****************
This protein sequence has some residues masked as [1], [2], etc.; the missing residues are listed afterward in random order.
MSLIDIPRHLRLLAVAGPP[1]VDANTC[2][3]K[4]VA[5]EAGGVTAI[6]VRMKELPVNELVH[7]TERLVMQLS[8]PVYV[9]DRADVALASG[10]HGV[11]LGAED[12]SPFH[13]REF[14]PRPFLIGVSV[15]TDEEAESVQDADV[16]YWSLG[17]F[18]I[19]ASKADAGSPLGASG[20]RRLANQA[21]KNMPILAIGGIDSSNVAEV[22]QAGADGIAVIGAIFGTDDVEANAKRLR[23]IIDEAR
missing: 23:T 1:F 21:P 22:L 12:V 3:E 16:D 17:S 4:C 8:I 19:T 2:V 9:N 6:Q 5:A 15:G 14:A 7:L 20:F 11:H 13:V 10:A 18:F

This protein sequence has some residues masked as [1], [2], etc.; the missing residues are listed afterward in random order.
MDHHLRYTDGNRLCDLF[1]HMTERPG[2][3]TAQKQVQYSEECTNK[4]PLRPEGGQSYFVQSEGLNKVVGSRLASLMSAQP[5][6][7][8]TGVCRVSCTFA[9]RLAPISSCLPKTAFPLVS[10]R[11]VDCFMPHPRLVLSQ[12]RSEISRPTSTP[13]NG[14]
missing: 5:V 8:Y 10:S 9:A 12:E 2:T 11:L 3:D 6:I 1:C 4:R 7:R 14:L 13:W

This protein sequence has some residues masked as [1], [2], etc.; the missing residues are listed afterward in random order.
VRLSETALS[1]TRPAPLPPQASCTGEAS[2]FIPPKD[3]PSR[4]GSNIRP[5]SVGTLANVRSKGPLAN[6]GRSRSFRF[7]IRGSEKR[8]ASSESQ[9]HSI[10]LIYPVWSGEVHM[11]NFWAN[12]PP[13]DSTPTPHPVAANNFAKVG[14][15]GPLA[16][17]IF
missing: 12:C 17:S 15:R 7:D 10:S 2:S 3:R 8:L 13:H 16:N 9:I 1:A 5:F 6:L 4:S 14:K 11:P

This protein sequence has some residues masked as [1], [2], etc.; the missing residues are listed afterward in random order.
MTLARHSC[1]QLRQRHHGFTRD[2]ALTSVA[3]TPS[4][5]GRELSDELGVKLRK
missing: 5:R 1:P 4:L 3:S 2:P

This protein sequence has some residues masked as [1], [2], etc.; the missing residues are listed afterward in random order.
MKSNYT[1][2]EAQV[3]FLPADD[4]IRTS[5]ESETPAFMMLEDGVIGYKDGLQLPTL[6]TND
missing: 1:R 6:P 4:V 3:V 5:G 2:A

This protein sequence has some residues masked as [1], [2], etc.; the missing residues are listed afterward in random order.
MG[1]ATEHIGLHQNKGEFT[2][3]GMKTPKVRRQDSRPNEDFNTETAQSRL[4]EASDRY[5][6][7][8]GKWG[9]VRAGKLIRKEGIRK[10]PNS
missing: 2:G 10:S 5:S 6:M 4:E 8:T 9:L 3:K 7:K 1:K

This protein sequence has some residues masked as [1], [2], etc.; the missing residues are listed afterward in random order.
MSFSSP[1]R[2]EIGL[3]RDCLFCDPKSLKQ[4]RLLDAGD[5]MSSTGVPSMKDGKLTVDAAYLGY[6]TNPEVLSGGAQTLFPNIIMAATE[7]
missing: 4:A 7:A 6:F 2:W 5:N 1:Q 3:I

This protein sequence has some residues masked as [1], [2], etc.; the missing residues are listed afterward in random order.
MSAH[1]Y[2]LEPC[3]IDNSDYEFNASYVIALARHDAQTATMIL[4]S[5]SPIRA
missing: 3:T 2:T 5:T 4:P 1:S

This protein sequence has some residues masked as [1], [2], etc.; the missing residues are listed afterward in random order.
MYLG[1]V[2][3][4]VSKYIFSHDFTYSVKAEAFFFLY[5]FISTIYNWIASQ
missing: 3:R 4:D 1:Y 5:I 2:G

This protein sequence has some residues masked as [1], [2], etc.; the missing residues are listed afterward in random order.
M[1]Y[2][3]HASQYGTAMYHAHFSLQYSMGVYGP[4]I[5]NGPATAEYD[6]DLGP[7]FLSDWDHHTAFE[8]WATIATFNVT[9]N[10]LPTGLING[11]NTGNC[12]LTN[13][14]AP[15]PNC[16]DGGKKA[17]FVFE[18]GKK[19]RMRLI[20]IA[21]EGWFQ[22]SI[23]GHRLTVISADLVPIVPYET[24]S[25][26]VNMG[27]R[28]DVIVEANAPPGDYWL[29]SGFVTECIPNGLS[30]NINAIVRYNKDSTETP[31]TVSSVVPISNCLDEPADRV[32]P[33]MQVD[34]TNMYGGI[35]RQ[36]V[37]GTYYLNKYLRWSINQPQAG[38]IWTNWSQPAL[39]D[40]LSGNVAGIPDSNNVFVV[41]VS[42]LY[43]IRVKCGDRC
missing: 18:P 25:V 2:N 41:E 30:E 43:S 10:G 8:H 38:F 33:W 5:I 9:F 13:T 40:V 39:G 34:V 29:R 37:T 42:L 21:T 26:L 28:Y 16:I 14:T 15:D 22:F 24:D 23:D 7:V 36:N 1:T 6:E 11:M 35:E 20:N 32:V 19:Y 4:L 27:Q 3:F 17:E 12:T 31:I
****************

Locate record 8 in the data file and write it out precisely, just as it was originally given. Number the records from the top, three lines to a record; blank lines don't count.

This protein sequence has some residues masked as [1], [2], etc.; the missing residues are listed afterward in random order.
MSAH[1]Y[2]LEPC[3]IDNSDYEFNASYVIALARHDAQTATMIL[4]S[5]SPIRA
missing: 3:T 2:T 5:T 4:P 1:S